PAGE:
§ 25. Mr. Bayley
To ask the Secretary of State for Health how NHS doctors are held accountable for the quality of their clinical practice. 
§ Mr. Malone
The medical profession is governed by self-regulation and the General Medical Council has been given the powers it needs to perform this task. The General Medical Council already has powers to erase, suspend or attach conditions to a doctor's registration in cases of serious misconduct. Under the terms of the Medical (Professional Performance) Bill currently being1140W considered in another place, the General Medical Council will be able to suspend or attach conditions to a doctor's registration in cases of seriously deficient professional performance.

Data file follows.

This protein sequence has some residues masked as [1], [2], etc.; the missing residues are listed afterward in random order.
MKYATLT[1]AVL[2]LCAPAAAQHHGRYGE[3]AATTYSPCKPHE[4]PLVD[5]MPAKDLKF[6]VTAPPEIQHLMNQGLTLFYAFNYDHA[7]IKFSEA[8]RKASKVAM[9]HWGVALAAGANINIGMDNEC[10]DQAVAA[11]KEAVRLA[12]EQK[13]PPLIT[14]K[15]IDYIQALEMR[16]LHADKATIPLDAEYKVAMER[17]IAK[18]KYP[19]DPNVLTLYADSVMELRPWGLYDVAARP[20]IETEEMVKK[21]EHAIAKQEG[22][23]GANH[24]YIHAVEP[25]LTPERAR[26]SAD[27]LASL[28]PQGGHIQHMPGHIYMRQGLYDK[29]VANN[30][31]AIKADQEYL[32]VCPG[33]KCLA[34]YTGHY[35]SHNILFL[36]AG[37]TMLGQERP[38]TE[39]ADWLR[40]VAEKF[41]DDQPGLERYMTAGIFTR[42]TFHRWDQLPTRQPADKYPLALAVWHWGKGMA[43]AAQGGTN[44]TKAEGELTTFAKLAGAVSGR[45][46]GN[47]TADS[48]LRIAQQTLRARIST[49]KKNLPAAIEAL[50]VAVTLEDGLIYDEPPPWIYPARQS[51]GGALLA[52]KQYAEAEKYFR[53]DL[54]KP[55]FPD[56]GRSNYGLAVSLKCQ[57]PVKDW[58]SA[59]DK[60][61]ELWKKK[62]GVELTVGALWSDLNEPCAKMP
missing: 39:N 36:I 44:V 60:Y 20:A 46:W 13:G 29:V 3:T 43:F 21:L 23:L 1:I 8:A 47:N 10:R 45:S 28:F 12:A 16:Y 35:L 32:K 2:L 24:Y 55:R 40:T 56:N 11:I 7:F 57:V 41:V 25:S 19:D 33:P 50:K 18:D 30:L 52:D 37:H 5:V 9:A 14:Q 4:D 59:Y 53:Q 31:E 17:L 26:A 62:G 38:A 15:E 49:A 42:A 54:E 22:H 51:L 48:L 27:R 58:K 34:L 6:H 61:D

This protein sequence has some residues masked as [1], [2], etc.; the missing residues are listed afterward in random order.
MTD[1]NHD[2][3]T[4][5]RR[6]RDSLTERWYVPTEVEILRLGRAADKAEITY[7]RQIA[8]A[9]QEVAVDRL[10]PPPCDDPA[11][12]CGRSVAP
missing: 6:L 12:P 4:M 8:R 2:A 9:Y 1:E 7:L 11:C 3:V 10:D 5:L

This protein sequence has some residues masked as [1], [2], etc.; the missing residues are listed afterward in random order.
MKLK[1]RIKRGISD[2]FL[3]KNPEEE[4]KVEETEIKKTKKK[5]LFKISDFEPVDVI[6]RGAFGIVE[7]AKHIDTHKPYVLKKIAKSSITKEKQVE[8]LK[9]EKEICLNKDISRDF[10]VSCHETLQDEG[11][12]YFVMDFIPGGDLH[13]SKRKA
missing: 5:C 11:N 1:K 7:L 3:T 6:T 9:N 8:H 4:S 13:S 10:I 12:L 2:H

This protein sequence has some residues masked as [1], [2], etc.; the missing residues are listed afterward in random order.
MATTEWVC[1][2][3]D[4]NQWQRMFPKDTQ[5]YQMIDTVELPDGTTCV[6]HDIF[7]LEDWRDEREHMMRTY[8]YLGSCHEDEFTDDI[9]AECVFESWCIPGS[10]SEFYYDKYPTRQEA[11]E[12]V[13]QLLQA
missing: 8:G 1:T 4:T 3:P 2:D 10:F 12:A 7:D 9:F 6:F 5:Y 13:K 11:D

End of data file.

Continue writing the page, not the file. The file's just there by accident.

Members of the profession know what standard should be met. Advice and guidance is available to doctors from the General Medical Council in the form of its "blue book"—"Professional Conduct and Discipline: Fitness to Practise."
The medical royal colleges are responsible for setting the standards for postgraduate medical training and influence clinical standards by, for instance, publishing protocols for the management of common conditions.
In addition, doctors employed in the national health service are held accountable in a variety of ways. Junior doctors are accountable to their consultants for their clinical actions. Consultants in most trusts will be accountable to a clinical director for their medical competence. They are also accountable through the NHS procedures for complaints and disciplinary action for poor performance. These procedures may lead to the doctor's suspension or termination of contract.